Call for Better Diabetic Retinopathy Screening in Pregnancy

Marlene Busko

September 19, 2014

VIENNA — Many pregnant diabetic women do not receive appropriate retinal eye exams, new research from Ireland indicates.

Specifically, in a cohort of more than 300 pregnant women with type 1 or type 2 diabetes, only 60% received recommended screening, defined as having at least 2 retinal exams in 2 trimesters. In addition, the study showed that there was significant variation in whether eye exams were conducted appropriately in pregnancy across the 5 participating centers.

"We have concerns about missing [diabetic] patients who were not fully evaluated" and had only 1 or, worse, no retinal exams during their pregnancies, Aoife Egan, MD, from the National University of Ireland, in Dublin said when presenting the study in an oral session here at the European Association for the Study of Diabetes 2014 Meeting.

In just over a quarter (26%) of the women who were correctly screened, retinopathy worsened during pregnancy, which emphasizes the "urgent need" for adequate screening, said Dr. Egan.

Women who had higher systolic blood-pressure levels at their first prenatal doctor visit and those who had the biggest drops in HbA1c from the start to the end of pregnancy were the most likely to have diabetic retinopathy that progressed.

"We advocate an automatic recall system for retinal screening in pregnancy," which does not yet exist in Ireland, Dr. Egan said. She added that they also strongly encourage women to attend prenatal classes, as those who did were the most likely to have adequate retinal exams.

"All of us have to focus on really getting our women screened, because we still see sight-threatening retinopathy development during pregnancy," session cochair Elisabeth R. Mathiesen, MD, from the University of Copenhagen, in Denmark told Medscape Medical News. Her group found similar results in a study in Denmark a few years, she said.

Moreover, almost every year, "a woman comes into my clinic with good vision in early pregnancy and within the next few months she cannot read her own glucose measurements…and she's [extremely] scared," Dr. Mathiesen added.

The sight problems developing in diabetic pregnancies are mostly cases of macular edema as opposed to proliferative retinopathy, she explained. The patients are offered experimental treatment with an intraocular injection of steroids, which has an excellent effect on vision and is less risky for the developing fetus.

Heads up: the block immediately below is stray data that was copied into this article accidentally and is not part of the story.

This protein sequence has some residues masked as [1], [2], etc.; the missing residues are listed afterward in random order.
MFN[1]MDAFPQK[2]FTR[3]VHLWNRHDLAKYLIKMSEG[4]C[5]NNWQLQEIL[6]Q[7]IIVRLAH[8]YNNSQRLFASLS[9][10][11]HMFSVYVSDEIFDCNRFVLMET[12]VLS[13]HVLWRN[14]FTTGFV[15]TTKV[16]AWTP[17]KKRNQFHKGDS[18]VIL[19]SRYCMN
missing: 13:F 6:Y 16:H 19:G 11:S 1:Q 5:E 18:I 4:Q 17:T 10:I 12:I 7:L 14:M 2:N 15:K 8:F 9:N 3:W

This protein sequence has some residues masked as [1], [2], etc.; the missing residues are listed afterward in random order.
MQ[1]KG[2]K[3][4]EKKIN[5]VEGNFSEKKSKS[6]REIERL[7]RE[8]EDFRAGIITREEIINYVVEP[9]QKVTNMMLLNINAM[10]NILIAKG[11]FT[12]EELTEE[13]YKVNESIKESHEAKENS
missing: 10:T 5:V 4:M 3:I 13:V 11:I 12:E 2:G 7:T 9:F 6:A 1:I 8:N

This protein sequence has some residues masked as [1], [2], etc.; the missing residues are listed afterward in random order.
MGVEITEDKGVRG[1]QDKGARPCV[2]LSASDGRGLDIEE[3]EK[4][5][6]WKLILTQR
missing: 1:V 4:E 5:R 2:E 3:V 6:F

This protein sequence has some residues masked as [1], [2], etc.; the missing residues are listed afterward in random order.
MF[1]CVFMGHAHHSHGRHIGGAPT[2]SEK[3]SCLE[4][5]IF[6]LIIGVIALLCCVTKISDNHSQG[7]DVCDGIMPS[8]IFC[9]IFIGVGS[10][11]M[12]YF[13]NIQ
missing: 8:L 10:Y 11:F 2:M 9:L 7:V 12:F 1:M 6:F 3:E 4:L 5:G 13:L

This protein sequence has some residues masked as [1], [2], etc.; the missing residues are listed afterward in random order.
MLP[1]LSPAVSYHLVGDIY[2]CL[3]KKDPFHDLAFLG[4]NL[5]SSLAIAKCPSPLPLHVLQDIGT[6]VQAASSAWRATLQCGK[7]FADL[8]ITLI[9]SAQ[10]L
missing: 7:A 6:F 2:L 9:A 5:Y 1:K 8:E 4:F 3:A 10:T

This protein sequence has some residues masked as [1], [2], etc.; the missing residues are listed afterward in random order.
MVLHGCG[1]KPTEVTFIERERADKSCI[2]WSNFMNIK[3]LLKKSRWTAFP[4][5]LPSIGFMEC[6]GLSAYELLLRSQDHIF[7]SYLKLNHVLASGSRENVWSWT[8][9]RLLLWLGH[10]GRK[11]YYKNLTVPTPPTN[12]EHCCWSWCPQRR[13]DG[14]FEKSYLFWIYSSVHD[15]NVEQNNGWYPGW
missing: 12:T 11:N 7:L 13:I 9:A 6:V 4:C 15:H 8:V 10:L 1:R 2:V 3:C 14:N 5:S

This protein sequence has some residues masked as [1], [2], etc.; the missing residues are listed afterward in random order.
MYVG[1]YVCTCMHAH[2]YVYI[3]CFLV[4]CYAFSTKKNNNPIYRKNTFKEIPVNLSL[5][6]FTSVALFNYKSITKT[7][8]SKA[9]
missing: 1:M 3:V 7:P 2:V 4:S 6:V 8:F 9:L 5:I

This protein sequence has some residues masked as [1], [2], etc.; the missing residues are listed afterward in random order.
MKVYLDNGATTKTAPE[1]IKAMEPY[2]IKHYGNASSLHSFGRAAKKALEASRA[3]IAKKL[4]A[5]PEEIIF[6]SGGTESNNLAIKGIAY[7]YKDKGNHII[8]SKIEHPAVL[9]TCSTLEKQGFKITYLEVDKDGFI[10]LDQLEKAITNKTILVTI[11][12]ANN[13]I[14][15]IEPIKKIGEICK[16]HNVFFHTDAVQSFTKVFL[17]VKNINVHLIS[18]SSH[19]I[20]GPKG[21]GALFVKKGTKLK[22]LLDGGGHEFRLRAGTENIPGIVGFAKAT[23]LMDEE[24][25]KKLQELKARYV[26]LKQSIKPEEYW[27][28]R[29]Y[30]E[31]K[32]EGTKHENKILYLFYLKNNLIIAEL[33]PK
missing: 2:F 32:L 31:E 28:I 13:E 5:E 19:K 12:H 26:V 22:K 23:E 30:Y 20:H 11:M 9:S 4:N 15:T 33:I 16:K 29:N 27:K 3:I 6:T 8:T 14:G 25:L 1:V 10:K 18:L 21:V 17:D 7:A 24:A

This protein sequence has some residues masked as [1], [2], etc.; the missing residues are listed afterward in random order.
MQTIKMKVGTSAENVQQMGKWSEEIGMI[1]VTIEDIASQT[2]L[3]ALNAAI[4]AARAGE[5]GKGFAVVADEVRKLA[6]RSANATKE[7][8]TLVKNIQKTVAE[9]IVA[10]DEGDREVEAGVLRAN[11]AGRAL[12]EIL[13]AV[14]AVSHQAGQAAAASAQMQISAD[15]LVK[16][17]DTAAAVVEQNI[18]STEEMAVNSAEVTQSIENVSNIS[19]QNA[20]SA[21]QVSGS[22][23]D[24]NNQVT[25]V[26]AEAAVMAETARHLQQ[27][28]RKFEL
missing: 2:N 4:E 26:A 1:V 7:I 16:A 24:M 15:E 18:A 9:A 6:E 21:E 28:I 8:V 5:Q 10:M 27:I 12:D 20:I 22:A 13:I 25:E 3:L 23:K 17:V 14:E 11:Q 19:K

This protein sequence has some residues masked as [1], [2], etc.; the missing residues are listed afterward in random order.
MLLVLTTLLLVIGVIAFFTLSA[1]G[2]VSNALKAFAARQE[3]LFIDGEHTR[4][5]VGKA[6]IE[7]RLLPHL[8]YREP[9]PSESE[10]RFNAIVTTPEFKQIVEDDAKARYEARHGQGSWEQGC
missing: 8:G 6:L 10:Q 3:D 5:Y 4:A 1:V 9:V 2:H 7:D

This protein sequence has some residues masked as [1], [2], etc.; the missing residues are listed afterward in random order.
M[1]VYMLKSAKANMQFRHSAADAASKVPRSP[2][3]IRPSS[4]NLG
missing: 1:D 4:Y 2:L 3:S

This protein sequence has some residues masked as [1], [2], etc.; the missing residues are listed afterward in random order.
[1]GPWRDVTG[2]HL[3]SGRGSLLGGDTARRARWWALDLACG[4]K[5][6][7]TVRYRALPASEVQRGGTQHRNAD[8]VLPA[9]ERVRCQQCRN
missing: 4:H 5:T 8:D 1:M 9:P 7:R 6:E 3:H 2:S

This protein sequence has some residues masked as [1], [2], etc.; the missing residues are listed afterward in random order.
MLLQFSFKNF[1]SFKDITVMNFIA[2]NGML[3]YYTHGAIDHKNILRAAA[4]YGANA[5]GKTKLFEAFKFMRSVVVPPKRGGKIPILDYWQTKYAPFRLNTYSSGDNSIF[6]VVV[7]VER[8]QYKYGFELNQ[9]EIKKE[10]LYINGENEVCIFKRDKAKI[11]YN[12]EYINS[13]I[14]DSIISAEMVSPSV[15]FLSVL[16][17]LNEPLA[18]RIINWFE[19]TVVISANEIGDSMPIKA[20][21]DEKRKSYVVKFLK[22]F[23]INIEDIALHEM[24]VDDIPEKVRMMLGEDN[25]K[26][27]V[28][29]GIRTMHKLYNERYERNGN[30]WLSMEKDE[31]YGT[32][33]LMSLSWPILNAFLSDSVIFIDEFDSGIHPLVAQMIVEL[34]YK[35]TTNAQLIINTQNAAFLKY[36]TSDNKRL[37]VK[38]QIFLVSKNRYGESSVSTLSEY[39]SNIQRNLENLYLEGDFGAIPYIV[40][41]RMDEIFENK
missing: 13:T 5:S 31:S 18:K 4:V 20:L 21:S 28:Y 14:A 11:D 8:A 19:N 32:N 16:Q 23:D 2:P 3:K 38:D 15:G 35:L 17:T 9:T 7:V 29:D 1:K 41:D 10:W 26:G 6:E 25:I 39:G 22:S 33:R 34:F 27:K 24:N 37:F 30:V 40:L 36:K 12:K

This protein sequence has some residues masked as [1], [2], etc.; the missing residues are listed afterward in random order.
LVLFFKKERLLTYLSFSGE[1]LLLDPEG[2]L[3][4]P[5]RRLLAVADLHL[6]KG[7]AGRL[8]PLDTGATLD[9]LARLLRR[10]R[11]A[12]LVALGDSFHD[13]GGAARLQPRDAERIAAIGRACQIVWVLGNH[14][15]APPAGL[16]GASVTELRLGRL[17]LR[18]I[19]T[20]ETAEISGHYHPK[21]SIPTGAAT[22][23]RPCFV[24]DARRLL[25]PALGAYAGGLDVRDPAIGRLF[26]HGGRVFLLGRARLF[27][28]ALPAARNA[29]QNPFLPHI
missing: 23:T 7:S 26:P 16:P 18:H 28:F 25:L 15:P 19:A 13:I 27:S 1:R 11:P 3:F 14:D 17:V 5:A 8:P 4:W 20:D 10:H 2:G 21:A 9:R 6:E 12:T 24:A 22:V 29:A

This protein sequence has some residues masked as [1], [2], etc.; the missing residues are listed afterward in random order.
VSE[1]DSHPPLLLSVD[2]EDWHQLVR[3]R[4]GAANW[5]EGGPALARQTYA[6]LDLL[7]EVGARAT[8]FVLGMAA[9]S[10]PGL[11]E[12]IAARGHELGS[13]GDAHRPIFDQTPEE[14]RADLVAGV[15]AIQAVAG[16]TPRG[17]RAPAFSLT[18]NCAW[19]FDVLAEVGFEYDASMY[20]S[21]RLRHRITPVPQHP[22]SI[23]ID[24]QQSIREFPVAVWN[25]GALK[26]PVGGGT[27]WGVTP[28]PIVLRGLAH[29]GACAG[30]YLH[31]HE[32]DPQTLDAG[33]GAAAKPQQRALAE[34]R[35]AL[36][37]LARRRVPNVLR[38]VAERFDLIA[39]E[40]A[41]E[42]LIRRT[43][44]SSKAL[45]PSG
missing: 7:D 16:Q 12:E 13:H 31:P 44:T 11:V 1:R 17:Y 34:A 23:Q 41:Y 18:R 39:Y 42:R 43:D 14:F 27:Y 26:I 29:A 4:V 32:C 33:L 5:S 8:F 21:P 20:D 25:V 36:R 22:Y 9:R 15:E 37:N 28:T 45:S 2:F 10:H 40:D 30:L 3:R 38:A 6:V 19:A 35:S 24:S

Almost 30% of Pregnant Diabetics Had No Retinal Eye Exam at All

Pregnancy is a risk factor for the development of diabetic retinopathy and for worsening disease, so it is important to provide frequent screening to detect and treat this, Dr. Egan said. However, there have been few studies investigating this issue in large sample sizes in the modern era, she noted.

She and her team aimed to determine the number of patients who were receiving appropriate retinal screening during pregnancy, the number who had progression of diabetic retinopathy, and the factors that influenced screening and progression, in women who participated in the Atlantic Diabetes in Pregnancy (DIP) study.

They identified 233 women with type 1 diabetes and 108 women with type 2 diabetes who were seen at 5 antenatal centers in Ireland from 2006 to 2012.

The rate of diabetic retinopathy screening varied widely in the 5 centers — from 21% to 71% of patients. Appropriate screening took place in 191 (56%) pregnancies, more commonly in women with type 1 diabetes.

Overall, 6 in 10 women had at least 2 retinal exams in 2 trimesters, but 29% had no evaluation at all, and 11% had only 1 retinal eye exam.

On average, compared with other women, women who were adequately screened were slightly older (32.9 vs 31.5 years) and were more likely to be white (94.1% vs 85.2%) and have had diabetes for a longer time (11.28 vs 9.25 years); notably, they were much more likely to attend prenatal classes (58.4% vs 17.2%).

Among the 48 women who had worsening retinopathy during pregnancy, in most cases (26 patients; 54.2%), the disease progressed from R0 (no retinopathy) to R1 (background retinopathy). In other cases it progressed to more advanced stages.

In the group of women with adequate retinal eye exams, compared with the other women, those with retinopathy progression had a higher systolic blood pressure at their initial prenatal visit (128.6 mm Hg vs 122.1 mm Hg) and a greater drop in HbA1c levels from the first to the third trimester (1.38% vs 0.74%).

"We demonstrate inadequate screening for diabetic retinopathy during pregnancy and significant variation across participating centers," Dr. Egan and colleagues reiterate.

"Our study highlights the importance of participation in prepregnancy care, as this is associated with appropriate screening in the ensuing pregnancy." And as 26% of women continued to demonstrate progression of retinopathy during pregnancy, "there is an urgent need to ensure adherence to screening protocols," they conclude.

The authors have reported no relevant financial relationships.

European Association for the Study of Diabetes 2014; September 17, 2014; Vienna, Austria. Abstract 153


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